After that, she will swim down to the bottom and let the male turtle ride her. The male will use his long claws to hold the female’s shell and hang on to it during mating. 

Both the turtles moan and produce sounds that are, in fact, audible to us. This usually takes place for 15 to 20 minutes. And the entire session can take about 45 minutes. 

Combining Several Features

It will be hard for a normal hobbyist to deduce gender in yellow-bellied turtles. It will be even harder if the turtles are just babies. The real distinction can only be recognized when the turtles become adults. 

This is when the features which separate their sexes are distinct enough to be noticed. For example, you will notice the differences in claws, head, cloacal position, tail size, and behaviors. 

And as you notice these differences, you have to combine several findings. Then only you can reach a conclusion on how to tell if a yellow-bellied turtle is male or female.

How To Tell If A Baby Yellow Bellied Turtle Is Male Or Female?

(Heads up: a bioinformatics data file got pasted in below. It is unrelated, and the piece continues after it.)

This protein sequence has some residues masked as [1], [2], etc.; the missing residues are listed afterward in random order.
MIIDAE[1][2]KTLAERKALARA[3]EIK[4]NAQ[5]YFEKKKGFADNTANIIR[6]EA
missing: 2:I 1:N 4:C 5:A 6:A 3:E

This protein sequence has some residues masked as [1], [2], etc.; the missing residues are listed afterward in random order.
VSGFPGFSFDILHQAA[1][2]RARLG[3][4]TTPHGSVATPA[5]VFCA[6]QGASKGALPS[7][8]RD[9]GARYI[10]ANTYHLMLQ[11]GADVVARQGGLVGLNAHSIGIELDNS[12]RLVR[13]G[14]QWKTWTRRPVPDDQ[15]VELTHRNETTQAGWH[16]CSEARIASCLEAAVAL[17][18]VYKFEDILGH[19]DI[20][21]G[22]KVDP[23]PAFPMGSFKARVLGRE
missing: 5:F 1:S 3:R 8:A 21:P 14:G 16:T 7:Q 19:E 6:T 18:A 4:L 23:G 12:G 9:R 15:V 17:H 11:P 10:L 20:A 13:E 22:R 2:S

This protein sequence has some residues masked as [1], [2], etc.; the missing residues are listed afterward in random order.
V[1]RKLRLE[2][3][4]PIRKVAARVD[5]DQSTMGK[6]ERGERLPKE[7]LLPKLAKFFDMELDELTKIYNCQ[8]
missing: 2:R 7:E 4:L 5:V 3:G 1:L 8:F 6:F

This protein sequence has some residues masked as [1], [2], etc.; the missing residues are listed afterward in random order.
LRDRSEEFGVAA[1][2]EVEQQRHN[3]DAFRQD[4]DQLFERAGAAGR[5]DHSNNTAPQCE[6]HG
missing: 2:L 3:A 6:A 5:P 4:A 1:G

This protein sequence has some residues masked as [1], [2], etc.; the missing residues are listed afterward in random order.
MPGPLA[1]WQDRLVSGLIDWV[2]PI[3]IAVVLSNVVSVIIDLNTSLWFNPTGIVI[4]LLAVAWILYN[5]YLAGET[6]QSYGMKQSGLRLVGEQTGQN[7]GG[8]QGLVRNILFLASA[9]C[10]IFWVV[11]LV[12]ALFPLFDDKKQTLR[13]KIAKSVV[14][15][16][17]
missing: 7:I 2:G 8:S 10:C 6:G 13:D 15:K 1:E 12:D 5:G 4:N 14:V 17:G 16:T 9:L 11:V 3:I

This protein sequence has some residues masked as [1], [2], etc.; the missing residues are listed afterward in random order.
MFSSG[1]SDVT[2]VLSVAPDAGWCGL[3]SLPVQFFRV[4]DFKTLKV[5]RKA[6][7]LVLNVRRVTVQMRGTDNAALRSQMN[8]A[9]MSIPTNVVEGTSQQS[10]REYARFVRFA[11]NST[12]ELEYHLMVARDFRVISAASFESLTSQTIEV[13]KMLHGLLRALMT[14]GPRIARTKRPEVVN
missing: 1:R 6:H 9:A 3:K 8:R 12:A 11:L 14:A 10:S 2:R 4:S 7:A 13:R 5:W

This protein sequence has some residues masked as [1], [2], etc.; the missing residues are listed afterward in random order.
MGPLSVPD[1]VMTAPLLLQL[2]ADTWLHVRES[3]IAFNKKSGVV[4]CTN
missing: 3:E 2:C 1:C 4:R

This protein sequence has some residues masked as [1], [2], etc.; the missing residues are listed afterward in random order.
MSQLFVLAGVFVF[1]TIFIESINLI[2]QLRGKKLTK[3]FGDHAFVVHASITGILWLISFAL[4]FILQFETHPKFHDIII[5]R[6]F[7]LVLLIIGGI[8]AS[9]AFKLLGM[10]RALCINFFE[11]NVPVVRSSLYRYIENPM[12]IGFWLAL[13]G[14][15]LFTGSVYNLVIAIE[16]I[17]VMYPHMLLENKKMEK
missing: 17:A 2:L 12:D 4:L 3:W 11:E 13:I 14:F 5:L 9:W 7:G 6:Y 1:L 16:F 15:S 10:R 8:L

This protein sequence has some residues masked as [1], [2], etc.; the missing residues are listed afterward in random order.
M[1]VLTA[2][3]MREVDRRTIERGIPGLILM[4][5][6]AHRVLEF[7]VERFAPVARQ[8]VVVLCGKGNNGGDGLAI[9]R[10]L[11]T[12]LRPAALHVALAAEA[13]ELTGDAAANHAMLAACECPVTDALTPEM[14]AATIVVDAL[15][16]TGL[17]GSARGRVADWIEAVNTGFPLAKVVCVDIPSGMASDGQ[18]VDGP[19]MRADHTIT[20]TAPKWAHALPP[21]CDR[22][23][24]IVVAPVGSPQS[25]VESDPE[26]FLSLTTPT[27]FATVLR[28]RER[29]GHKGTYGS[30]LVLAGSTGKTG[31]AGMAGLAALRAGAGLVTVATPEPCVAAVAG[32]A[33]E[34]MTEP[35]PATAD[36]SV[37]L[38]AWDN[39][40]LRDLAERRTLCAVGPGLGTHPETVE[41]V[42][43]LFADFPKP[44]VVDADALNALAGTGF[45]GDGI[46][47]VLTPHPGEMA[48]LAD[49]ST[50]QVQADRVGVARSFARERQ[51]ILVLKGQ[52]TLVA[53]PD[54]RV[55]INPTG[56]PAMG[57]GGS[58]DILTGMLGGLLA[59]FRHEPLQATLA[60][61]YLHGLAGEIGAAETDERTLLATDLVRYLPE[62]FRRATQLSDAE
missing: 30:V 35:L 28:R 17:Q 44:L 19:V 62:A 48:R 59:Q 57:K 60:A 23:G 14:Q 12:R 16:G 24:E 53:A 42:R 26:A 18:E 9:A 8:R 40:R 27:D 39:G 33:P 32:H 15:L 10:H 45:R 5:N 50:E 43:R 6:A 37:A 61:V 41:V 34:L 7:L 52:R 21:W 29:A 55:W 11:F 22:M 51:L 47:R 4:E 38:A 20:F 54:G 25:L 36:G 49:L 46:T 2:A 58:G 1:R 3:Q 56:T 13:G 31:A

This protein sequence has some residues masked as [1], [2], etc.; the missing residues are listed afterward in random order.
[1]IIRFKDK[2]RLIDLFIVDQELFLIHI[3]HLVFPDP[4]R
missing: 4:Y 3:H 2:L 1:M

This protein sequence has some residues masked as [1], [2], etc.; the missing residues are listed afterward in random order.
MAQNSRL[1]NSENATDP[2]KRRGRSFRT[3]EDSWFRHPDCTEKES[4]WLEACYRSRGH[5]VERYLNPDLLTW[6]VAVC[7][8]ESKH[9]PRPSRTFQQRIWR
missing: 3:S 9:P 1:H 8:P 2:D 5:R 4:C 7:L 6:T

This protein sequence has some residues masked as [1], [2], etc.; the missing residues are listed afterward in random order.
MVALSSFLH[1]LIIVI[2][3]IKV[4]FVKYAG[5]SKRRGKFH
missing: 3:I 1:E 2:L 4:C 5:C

It will be hard to distinguish sexes when your yellow baby turtles haven’t grown into adults. However, you can make an educated guess by looking at the cloaca’s position. 

If the cloaca is present right below the tail’s base, it is probably a female. On the other hand, a male’s cloaca is present right in the middle section of his tail. 

However, this method isn’t enough to tell apart male and female baby yellow-bellied turtles. It will be better if you ask the breeder or importer – where you got your turtles from. Then, as these baby turtles grow into adults, the distinction will be clear.

Conclusion On How To Tell If A Yellow-Bellied Turtle Is Male Or Female

Although both male and female yellow-bellied turtles look similar in the juvenile stage, they will show their unique features once they become adults.

Keep a close eye on your turtle’s appearance and behavior. Shell size and shape, along with claws, are some pointers to help you identify male and female yellow-bellied turtles in your tank.

As for age, determining a baby yellow-bellied turtle’s age can be a lot harder than that of an adult. The basic differentiators can also be applied in baby turtles. But if you are still confused about their gender, you need to ask your supplier or the vet.